🤔 What should you tell investors when you only have the chart on the left?
🤔 What should you tell investors when you only have the chart on the left?
Cool thread from Stewart Butterfield (CEO of Slack) on what it’s like to run a public company and make decisions on what to share on an earnings call during a crisis. Long-ish read, so here are some of the highlights:
  • Mon, 3/2 - Fewer than 100 COVID cases in US
  • Thu, 3/5 - Board meeting. Approved fiscal year budget, target, and forecasts. Felt confident for next week’s earnings call
  • Fri, 3/6 - Decided to ask all employees to work from home
  • Mon, 3/9 - After the S&P 500 dropped 7% in six minutes and markets are halted, revised their earnings script and guidance
  • Wed, 3/11 - Prepped again for media interviews and earnings calls. Decided to adjust guidance again.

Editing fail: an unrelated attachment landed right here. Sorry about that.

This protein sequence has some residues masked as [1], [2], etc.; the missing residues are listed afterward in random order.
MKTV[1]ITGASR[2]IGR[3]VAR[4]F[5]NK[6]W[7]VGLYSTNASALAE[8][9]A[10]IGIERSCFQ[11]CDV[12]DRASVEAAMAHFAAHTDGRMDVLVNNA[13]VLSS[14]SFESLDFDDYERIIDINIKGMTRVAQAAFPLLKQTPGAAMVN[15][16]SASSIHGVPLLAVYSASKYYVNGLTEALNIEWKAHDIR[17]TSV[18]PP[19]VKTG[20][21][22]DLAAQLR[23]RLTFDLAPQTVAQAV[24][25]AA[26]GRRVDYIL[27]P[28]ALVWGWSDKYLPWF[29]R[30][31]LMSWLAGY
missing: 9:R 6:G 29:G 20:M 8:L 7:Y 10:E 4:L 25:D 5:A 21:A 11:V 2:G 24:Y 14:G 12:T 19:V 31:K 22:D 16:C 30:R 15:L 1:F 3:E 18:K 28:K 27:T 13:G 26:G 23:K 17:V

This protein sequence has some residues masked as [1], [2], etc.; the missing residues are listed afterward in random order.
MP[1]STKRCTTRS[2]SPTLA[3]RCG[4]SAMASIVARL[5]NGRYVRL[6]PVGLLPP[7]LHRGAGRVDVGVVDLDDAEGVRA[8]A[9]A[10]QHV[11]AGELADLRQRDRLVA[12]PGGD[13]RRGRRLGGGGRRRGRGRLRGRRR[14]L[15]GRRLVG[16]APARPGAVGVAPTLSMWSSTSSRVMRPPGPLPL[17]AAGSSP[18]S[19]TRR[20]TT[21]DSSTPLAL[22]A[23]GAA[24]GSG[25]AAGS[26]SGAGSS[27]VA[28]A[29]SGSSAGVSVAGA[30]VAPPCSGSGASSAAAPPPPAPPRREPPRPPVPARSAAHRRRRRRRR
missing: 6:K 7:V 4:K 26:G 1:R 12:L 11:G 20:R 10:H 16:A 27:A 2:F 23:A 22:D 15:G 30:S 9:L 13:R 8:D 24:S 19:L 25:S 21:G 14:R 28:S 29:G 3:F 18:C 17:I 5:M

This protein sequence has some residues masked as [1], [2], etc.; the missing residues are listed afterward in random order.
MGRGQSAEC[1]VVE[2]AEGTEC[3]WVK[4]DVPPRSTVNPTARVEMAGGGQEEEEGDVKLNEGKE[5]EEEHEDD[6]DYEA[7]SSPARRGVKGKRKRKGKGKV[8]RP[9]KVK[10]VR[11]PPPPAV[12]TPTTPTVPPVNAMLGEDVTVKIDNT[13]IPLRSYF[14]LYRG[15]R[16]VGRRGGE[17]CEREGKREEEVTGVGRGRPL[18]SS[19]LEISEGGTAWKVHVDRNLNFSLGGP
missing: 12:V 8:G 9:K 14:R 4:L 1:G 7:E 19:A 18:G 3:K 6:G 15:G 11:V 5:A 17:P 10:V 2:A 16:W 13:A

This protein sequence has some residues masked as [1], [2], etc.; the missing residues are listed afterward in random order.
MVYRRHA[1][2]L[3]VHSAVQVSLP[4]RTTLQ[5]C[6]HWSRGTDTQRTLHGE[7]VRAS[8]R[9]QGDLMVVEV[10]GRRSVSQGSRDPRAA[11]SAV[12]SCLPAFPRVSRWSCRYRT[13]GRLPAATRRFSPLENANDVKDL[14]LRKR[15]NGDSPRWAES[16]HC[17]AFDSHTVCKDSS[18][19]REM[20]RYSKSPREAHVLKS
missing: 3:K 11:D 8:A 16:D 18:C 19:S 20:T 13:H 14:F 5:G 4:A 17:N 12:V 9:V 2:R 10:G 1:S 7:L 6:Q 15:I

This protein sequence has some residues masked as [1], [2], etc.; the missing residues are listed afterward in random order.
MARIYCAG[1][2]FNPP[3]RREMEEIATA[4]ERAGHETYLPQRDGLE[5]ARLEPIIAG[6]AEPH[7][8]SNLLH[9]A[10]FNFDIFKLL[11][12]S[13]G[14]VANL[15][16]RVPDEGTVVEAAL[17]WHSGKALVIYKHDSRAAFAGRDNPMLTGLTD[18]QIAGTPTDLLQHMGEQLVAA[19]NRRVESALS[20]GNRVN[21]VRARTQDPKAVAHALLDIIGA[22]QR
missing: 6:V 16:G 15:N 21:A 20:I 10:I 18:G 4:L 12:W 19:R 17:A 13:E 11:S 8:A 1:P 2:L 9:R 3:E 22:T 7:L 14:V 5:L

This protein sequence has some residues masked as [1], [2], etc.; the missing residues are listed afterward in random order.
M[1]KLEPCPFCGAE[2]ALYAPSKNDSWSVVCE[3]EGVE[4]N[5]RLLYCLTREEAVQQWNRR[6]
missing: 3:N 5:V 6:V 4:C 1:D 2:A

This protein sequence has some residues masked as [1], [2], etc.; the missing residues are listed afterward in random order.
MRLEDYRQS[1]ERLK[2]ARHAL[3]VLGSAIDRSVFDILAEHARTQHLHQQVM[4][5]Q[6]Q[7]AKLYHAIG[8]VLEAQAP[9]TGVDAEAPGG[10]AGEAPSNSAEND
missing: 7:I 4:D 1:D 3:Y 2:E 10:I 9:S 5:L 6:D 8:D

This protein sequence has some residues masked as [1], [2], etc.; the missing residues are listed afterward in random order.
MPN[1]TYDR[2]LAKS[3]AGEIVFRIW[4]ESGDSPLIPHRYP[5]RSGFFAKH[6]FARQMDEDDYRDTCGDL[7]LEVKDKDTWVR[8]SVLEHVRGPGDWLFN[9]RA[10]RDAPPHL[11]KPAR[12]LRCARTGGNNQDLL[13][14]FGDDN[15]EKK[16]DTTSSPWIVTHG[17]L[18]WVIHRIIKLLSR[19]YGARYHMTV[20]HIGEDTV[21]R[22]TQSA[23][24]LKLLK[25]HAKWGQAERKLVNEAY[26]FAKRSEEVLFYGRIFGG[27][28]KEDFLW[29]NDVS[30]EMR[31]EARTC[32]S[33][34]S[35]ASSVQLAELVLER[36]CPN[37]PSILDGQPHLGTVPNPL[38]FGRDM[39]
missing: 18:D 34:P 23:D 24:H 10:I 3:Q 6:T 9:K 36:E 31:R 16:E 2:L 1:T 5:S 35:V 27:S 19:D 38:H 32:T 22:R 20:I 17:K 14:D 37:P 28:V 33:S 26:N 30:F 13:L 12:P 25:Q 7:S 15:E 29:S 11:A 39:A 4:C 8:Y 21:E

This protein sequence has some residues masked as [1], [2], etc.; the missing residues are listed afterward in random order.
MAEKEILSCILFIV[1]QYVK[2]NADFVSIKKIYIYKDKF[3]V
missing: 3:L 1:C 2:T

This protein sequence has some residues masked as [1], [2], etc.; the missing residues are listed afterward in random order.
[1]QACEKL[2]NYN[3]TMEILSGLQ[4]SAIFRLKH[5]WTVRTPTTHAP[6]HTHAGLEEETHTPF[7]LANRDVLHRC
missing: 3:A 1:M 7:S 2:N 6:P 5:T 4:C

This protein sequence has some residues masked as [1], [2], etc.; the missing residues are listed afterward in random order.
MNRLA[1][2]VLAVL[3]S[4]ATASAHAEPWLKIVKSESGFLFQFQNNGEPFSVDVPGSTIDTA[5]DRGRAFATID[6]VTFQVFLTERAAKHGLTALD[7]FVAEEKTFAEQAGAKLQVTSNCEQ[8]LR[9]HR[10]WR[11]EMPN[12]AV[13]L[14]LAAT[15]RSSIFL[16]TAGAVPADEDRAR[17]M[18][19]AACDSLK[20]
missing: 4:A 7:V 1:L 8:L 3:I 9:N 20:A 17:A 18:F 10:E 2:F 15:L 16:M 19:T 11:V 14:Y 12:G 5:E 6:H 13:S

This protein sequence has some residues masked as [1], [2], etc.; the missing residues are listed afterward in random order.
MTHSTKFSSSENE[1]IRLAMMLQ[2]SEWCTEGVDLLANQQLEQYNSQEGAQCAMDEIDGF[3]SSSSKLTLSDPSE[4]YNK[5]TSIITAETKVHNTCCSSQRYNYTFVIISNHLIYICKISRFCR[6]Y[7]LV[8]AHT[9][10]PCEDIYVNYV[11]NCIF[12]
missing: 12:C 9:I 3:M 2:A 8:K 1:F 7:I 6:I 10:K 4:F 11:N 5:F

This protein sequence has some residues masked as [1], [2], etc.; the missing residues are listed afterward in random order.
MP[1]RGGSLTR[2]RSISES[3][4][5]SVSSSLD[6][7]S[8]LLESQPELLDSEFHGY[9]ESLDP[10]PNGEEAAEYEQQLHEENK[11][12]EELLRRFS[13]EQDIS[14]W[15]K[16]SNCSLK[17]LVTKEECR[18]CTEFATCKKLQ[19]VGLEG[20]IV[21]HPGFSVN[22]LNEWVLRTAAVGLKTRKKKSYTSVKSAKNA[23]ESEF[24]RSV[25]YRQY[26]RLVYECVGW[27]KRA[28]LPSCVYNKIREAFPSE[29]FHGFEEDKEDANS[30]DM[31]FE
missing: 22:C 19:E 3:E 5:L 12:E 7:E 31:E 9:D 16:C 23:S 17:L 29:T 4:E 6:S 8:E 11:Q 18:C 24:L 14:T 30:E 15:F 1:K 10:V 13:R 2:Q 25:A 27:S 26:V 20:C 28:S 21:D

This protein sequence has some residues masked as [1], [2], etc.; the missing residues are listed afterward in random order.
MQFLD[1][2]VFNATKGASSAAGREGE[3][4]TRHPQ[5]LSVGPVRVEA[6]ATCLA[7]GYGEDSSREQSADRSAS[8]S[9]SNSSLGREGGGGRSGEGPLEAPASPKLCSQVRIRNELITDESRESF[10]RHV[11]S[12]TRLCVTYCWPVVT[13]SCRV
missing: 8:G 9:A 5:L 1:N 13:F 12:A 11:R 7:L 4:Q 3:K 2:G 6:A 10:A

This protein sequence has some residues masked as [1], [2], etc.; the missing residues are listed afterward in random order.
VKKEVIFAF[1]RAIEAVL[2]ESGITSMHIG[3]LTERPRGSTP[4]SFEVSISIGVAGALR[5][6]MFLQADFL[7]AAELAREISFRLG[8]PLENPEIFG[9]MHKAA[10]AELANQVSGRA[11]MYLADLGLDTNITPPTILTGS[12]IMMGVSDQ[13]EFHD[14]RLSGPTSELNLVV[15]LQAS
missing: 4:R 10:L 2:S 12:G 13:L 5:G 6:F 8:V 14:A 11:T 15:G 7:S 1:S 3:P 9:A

• Thu, 3/12 - Earnings call day. Markets plunged again. Metrics looked good, but impact of COVID was still unclear. More customers need Slack than ever before, but enterprises are sure to cut spend, and smaller customers are likely to go out of business
  • Instead of averaging out the best and worst cases to draw a line in the middle, Slack guided to the downside, and the stock dropped 20%
Since then, Slack’s stock has recovered to pre-COVID levels, and they have added nearly as many users in half of Q1 than they did in all of Q3 and Q4 of last year, but wow - it must be quite a roller coaster over there right now!

Trade of the Week 💥
Last week, Bill Ackman, a billionaire hedge fund manager, did an interview where he teared up and warned investors that “hell is coming” if the government doesn’t shut down the country.